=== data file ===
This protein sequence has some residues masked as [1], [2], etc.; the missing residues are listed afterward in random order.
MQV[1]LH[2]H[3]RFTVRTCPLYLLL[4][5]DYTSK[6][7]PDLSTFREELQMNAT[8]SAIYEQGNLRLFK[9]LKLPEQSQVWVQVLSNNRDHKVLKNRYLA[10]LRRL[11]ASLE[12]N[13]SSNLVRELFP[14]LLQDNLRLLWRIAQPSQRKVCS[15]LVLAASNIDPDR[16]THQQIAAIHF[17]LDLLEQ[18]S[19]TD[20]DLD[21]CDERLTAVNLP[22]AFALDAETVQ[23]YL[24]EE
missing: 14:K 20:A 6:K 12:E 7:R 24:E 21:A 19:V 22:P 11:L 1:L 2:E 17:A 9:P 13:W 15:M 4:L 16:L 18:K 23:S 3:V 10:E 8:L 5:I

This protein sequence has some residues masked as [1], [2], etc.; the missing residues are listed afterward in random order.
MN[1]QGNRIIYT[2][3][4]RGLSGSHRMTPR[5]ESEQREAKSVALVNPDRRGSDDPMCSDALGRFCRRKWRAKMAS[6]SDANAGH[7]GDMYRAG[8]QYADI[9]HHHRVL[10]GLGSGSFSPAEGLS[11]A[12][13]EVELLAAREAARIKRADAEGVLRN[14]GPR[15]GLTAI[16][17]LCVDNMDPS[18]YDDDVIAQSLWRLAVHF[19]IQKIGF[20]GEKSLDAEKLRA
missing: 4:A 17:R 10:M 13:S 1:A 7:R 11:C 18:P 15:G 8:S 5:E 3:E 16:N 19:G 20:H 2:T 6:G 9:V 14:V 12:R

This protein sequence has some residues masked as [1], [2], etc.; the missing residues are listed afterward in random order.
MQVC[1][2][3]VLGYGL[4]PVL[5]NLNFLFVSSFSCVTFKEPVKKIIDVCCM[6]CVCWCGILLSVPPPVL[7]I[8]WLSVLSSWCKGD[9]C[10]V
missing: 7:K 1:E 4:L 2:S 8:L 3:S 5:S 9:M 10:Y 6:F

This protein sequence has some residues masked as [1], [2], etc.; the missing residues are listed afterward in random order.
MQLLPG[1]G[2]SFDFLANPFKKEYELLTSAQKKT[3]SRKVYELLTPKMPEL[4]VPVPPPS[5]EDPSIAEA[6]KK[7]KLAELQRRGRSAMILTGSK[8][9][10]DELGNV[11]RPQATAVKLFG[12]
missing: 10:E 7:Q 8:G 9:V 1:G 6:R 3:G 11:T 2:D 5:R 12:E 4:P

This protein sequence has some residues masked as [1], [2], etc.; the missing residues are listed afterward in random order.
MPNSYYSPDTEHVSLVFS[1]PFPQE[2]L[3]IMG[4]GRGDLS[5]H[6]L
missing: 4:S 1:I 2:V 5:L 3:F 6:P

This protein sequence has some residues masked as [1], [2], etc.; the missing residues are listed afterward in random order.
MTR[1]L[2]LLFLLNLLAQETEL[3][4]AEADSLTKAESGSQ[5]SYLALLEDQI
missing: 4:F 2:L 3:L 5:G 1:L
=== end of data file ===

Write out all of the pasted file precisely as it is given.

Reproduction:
This protein sequence has some residues masked as [1], [2], etc.; the missing residues are listed afterward in random order.
MQV[1]LH[2]H[3]RFTVRTCPLYLLL[4][5]DYTSK[6][7]PDLSTFREELQMNAT[8]SAIYEQGNLRLFK[9]LKLPEQSQVWVQVLSNNRDHKVLKNRYLA[10]LRRL[11]ASLE[12]N[13]SSNLVRELFP[14]LLQDNLRLLWRIAQPSQRKVCS[15]LVLAASNIDPDR[16]THQQIAAIHF[17]LDLLEQ[18]S[19]TD[20]DLD[21]CDERLTAVNLP[22]AFALDAETVQ[23]YL[24]EE
missing: 14:K 20:A 6:K 12:E 7:R 24:E 21:A 19:V 22:P 11:L 1:L 2:E 17:A 9:P 13:W 15:M 4:L 16:L 18:K 23:S 3:V 10:E 8:L 5:I

This protein sequence has some residues masked as [1], [2], etc.; the missing residues are listed afterward in random order.
MN[1]QGNRIIYT[2][3][4]RGLSGSHRMTPR[5]ESEQREAKSVALVNPDRRGSDDPMCSDALGRFCRRKWRAKMAS[6]SDANAGH[7]GDMYRAG[8]QYADI[9]HHHRVL[10]GLGSGSFSPAEGLS[11]A[12][13]EVELLAAREAARIKRADAEGVLRN[14]GPR[15]GLTAI[16][17]LCVDNMDPS[18]YDDDVIAQSLWRLAVHF[19]IQKIGF[20]GEKSLDAEKLRA
missing: 4:A 17:R 10:M 13:S 1:A 7:R 11:C 18:P 15:G 8:S 5:E 3:E 16:N 19:G 20:H 2:T 6:G 9:V 14:V 12:R

This protein sequence has some residues masked as [1], [2], etc.; the missing residues are listed afterward in random order.
MQVC[1][2][3]VLGYGL[4]PVL[5]NLNFLFVSSFSCVTFKEPVKKIIDVCCM[6]CVCWCGILLSVPPPVL[7]I[8]WLSVLSSWCKGD[9]C[10]V
missing: 7:K 1:E 4:L 2:S 8:L 3:S 5:S 9:M 10:Y 6:F

This protein sequence has some residues masked as [1], [2], etc.; the missing residues are listed afterward in random order.
MQLLPG[1]G[2]SFDFLANPFKKEYELLTSAQKKT[3]SRKVYELLTPKMPEL[4]VPVPPPS[5]EDPSIAEA[6]KK[7]KLAELQRRGRSAMILTGSK[8][9][10]DELGNV[11]RPQATAVKLFG[12]
missing: 10:E 7:Q 8:G 9:V 1:G 6:R 3:G 11:T 2:D 5:R 12:E 4:P

This protein sequence has some residues masked as [1], [2], etc.; the missing residues are listed afterward in random order.
MPNSYYSPDTEHVSLVFS[1]PFPQE[2]L[3]IMG[4]GRGDLS[5]H[6]L
missing: 4:S 1:I 2:V 5:L 3:F 6:P

This protein sequence has some residues masked as [1], [2], etc.; the missing residues are listed afterward in random order.
MTR[1]L[2]LLFLLNLLAQETEL[3][4]AEADSLTKAESGSQ[5]SYLALLEDQI
missing: 4:F 2:L 3:L 5:G 1:L